Bad news was perceived as good news yesterday, and the US stocks reversed losses on the back of a significantly lower-than-expected ADP report, which showed that the US economy added the lowest number of private jobs since the pandemic recovery began.
The heavy disappointment in data revived the Federal Reserve (Fed) hawks, and brought forward the idea that the Fed could soften its tightening plans if the economy starts suffering from a tighter policy. But that’s unlikely. The Fed rates are at the historical low levels, inflation is at the highest levels since 40 years, and the US employment market has recovered relatively well – the total working hours came just below the pre-pandemic levels in April, and today’s data could even reveal that Americans worked more hours in May, than they did before the pandemic started.
So, the Fed will certainly not change its mind on the soft jobs data. Fed Vice Chair Lael Brainard has been clear that the Fed is unlikely to stop raising rates after the two 50bp hikes expected in the next two FOMC meetings. The era when the Fed threw money to the market to boost jobs is behind. We are in a new era, the era of high inflation, and the soft jobs will hardly stop the Fed from hiking the rates.
Plus, yesterday’s JOLT data showed a record number of job openings, meaning that the job scarcity is not the problem – which makes the jobs focus even less relevant.
But, there is one silver lining in the bad jobs data. If the jobs recovery and the pay growth slow, households may spend less, and lower spending would have a negative impact on inflation. Yet, lower spending is not necessarily positive for company earnings, and more importantly, inflation mostly comes from the supply side issues, the soaring energy prices due to the Ukrainian war, and the low production and supply chain problems due to the pandemic. Therefore, killing spending should have an easing effect on inflation – this is why the Fed is doing what it is doing – but it could take longer than just a couple of months to see the desired effects. As a result, bad jobs data should keep equities under pressure, which makes the post-data gains much vulnerable.
The S&P500 and Nasdaq recovered to the highest levels since a month yesterday, as the US 10-year yield stabilized just a touch above the 2.90% level. The US dollar index eased, and investors are waiting for the May jobs report to give some more clarity to the jobs situation in the US. The US is expected to have added some 325’000 new nonfarm jobs in May, with a slower pay growth from 5.5 to 5.2%. It looks like a soft NFP figure could be interpreted as ‘good news’. But that optimism may not necessarily last long, if other factors like wages growth, and energy prices don’t hint at slower inflation.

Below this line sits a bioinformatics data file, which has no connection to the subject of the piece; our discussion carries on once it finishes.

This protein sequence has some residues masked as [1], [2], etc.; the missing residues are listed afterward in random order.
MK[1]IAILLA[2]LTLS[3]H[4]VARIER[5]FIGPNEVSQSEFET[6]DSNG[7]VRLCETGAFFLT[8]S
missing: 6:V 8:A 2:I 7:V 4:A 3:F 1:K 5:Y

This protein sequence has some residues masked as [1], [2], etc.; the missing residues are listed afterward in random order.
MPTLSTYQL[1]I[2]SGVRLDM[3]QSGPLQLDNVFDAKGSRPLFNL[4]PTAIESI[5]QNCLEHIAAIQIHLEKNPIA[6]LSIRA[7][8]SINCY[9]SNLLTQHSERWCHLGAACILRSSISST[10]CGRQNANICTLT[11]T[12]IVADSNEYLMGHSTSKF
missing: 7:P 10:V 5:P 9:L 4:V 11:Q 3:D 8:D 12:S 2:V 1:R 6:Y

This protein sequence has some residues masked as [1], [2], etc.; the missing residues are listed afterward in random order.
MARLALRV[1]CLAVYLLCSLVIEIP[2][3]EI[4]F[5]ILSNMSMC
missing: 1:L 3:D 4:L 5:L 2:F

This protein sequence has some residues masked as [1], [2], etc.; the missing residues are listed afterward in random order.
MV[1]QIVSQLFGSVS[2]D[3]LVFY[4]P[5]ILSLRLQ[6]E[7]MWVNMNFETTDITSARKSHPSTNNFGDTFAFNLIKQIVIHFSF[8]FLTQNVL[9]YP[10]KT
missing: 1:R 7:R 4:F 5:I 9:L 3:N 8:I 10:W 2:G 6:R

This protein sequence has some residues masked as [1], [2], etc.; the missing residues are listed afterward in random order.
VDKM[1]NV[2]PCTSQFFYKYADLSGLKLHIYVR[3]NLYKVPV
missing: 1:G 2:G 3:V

What a surprise
OPEC surprised big yesterday, as the cartel announced that it will increase the production target by 50%, to partially make up for oil that Russia won’t pump, as a result of the European decision to ban oil imports from Russia.
US crude eased to $111 per barrel yesterday but bounced higher on the OPEC decision, as traders were hard to convince that OPEC could boost production that much, due to potential capacity constraints. However, the cartel successfully beat its production target last month, and challenges in countries like Nigeria and Angola may not stop Saudi and the United Arab Emirates from pumping more.
Yesterday’s decision is a big step for Saudi-US relationship. The US has been pushing OPEC for months to do something to tame the unbearable pressure on oil prices, and Saudi has been doing nothing as the diplomatic relations have gotten ice cold between the two countries since the murder of Khasshoggi in 2018 in Istanbul. Yet, with Americans’ growing pain at the pump encourages Joe Biden to make an effort to improve its relationship with Saudi. He is planned to visit Riyadh in the next few weeks.
So, yesterday’s decision is a sign that the ice between Saudi and the US could finally melt after two years of freezing cold relations – which means that we may be at a political crossroads. If the US could strengthen its ties with Saudi, Saudi would pump more to make up for the lost Russian oil. More oil could slow and ideally reverse the oil rally, ease the inflationary pressures, and even isolate Russia to hopefully change the course of the Ukrainian war.